What we are now seeing isn't s step change in design, but a step change in the way we sail the boats and the skills needed to sail them. With the current rules and foiling, we are going from a boat that all can sail reasonably competitively to one that needs a whole new skill set, one that I think many won't pick up or be bothered to try to master. I mean no disrespect to you by the following, but do you aggressively steer from the wire downwind in all conditions? Because that is where the class is headed. The front runners have barely scratched the surface, having done relatively little training (the moth guys train non stop!). Landy and Scott are looking good because there are only a few foiling and the picture is further cliouded by gear failures (although Landy does steer aggressively from the wire and I suspect will make the transition). Now imagine next year if the likes of Steve Brayshaw, Adam Beattie, Demon, Jack Benson and other younger members of the class who I have forgotten move on to boats that foil and put the time in. Suddenly, I think we will see a great sailor like Scott not even in the top 10.
Then look at you and I as examples. While I am probably delusional enough to hope that my Moth foiling experience will help, the reality is that the odds are very much against us with this new foiling. Given the boats as we have been racing them (non foiling), we would have liked to believe that on any day, there was a chance we could get our act together enough to be up there, I have seen you have your moments. Those will be gone. Then look at all the other people sailing the boats of our generation who are competitive. I am not being disrespectful, but we simply no longer have the speed and agility for these foilers, but on the non foiling boats our limitations could be overcome enough to make us think we could still compete.
Not only do we need to be significantly more agile and fitter, but we also will need to put up with more pain. An A with C boards and winglets on the rudder is beautifully mannered. Even without winglets, I have capsized a total of 4 times since I bought the boat and recently sailed on lake Macquarie in 25 knots and never felt I was going over. I know that once I try foiling these boats, all that changes and crashes hurt - the older we get the longer it takes to recover. I cannot remember seeing you ever capsize, but how would you like to do so 2 or 3 times a race in say 18-20 knots?
When I bought an A, I believed that I had bought a boat that I would be able to sail well past retirement and, on a good day, still give the whippersnappers a run for their money. All the changes you highlighted that have happened before wouldn't have changed that. This step change is a whole new game and I don't see that as a possibility any more. That can be changed 2 ways. First, regulate against foiling or second, change the rules to make foiling easier. I am now in favour of the second, because I think there is no going back.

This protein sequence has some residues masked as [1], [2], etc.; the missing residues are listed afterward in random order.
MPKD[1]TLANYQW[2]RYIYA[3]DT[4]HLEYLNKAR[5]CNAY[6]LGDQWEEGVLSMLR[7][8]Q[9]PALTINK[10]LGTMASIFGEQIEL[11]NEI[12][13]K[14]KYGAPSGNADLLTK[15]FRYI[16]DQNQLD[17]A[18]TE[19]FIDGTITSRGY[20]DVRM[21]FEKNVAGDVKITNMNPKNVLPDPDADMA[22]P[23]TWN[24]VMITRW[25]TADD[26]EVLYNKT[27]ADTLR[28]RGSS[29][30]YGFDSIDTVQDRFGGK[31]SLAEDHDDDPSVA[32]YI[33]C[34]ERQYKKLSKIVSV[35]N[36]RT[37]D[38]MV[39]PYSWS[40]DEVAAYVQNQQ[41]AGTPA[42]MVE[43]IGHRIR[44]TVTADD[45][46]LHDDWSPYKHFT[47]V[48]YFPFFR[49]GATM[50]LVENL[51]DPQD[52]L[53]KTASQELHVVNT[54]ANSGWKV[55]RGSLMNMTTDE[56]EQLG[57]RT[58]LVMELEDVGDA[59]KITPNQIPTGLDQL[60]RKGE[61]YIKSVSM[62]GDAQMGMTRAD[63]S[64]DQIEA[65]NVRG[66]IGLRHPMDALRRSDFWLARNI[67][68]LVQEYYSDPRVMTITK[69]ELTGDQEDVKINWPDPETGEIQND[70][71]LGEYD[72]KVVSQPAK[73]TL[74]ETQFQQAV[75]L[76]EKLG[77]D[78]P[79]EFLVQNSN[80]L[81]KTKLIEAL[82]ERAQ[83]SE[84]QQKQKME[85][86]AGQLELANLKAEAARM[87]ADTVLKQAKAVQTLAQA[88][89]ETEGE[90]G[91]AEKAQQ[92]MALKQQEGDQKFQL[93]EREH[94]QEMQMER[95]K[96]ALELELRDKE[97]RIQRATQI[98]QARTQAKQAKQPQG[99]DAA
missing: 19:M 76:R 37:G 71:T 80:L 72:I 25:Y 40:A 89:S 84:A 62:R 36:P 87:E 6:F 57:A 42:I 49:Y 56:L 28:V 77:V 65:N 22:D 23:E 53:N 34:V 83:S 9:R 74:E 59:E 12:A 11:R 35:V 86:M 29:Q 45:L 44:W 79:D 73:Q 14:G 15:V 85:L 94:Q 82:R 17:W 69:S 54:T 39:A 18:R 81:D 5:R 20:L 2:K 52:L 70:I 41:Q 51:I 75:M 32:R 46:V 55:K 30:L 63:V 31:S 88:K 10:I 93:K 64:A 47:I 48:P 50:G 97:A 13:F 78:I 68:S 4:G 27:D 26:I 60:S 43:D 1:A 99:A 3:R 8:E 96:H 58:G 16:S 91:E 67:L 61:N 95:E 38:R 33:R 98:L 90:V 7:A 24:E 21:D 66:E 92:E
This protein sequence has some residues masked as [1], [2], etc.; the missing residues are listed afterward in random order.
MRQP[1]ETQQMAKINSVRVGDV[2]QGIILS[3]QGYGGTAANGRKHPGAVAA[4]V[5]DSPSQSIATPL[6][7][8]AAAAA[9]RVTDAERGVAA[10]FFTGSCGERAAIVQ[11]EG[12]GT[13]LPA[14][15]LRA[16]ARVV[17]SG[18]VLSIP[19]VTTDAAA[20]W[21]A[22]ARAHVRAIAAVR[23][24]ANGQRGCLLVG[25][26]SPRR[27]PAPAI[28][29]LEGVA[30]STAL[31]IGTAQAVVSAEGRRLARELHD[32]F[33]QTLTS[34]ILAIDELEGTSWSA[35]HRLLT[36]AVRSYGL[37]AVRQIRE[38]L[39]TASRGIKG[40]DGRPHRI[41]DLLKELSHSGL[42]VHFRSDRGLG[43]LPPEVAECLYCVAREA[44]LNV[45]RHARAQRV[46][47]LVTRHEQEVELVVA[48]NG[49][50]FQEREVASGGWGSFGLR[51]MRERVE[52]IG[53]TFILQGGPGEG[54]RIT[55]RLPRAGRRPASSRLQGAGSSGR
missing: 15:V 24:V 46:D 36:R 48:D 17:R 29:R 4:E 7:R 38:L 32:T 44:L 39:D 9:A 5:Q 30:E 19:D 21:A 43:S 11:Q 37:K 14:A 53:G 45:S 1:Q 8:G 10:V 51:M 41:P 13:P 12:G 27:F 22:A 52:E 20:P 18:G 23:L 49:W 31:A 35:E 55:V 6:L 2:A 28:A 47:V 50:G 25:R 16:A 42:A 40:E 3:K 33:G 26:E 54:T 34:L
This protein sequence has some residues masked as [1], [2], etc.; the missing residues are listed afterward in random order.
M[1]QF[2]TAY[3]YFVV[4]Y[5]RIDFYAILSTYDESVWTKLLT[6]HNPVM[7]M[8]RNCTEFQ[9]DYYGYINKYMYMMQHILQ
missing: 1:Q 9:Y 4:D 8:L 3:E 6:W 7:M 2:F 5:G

I'm not arguing for anything. The members have decided. It is now time to move on in real time and not speculate on what could have been. In other words, go sailing.So we are arguing about $1000! The debate we had at the nationals is that you cannot consider the price of the boat without considering everything you need. When I came into the class, I couldn't buy a boat without a trailer or beach wheels because then I couldn't take it anywhere or launch! And I haven't considered a cover, because people have different views on what they want. So if I am new into the class, I need to spend by your figures $45,000 on a DNA. My figure of $46,000 is based on what rate I could really get at the bank today for that amount of money. 4 years ago, when I joined the class, I could have bought a full set up new for about $37,000.
As for your comment about administering the class for geriatrics and pre geriatrics, surely we administer the class for the people who sail them. What do you think the average age is? Over 40? and I bet that half the fleet is over 50. Unless you can get the over 50's to agree to things, you stand no chance of getting things through a class vote. It is that group who hold the power in the class.
I find it funny that you say bring on development, because you seem to be arguing against it by retaining the status quo. I say bring on development, because you cannot go back to a non foiling era, but if we don't have rules that allows accessible foiling, we are in deep trouble. It's crazy that because of our rules, a Moth is easier to foil than an A Class and probably crashes less. If we get the rules right, the boats will be fantastic to sail and it won't break the bank. Leave it as it is, or get rule changes wrong, and the boats become a pig to sail and cost too much.
Somehow that link didn't work for me...These interviews with Tuke Burling and Davies after day 2 are interesting from a foiling point of view ..